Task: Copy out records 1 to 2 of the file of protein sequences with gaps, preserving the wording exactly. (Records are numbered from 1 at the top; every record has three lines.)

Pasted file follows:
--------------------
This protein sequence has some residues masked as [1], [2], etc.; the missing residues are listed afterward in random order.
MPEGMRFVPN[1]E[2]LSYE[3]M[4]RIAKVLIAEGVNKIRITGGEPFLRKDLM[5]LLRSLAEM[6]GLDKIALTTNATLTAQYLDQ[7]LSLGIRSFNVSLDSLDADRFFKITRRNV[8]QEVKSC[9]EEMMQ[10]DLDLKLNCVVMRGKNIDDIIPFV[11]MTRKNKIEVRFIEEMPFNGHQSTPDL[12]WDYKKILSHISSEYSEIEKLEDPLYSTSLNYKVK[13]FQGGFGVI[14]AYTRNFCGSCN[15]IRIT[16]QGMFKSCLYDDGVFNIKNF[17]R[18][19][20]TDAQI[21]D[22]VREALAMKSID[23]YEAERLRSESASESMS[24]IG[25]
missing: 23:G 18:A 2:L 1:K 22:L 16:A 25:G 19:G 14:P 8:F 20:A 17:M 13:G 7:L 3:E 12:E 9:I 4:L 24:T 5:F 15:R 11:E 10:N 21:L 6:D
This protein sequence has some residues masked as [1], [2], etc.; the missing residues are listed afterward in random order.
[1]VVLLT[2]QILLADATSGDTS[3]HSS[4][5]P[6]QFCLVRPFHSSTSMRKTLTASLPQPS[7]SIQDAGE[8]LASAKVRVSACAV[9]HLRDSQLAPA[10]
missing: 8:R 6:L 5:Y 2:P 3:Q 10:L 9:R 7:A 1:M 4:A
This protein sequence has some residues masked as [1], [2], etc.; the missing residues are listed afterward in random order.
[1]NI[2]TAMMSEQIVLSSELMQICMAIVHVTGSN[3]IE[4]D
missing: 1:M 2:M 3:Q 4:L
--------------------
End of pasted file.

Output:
This protein sequence has some residues masked as [1], [2], etc.; the missing residues are listed afterward in random order.
MPEGMRFVPN[1]E[2]LSYE[3]M[4]RIAKVLIAEGVNKIRITGGEPFLRKDLM[5]LLRSLAEM[6]GLDKIALTTNATLTAQYLDQ[7]LSLGIRSFNVSLDSLDADRFFKITRRNV[8]QEVKSC[9]EEMMQ[10]DLDLKLNCVVMRGKNIDDIIPFV[11]MTRKNKIEVRFIEEMPFNGHQSTPDL[12]WDYKKILSHISSEYSEIEKLEDPLYSTSLNYKVK[13]FQGGFGVI[14]AYTRNFCGSCN[15]IRIT[16]QGMFKSCLYDDGVFNIKNF[17]R[18][19][20]TDAQI[21]D[22]VREALAMKSID[23]YEAERLRSESASESMS[24]IG[25]
missing: 23:G 18:A 2:L 1:K 22:L 16:A 25:G 19:G 14:P 8:F 20:A 17:M 13:G 7:L 3:E 12:E 9:I 4:L 24:T 5:F 15:R 11:E 10:N 21:L 6:D
This protein sequence has some residues masked as [1], [2], etc.; the missing residues are listed afterward in random order.
[1]VVLLT[2]QILLADATSGDTS[3]HSS[4][5]P[6]QFCLVRPFHSSTSMRKTLTASLPQPS[7]SIQDAGE[8]LASAKVRVSACAV[9]HLRDSQLAPA[10]
missing: 8:R 6:L 5:Y 2:P 3:Q 10:L 9:R 7:A 1:M 4:A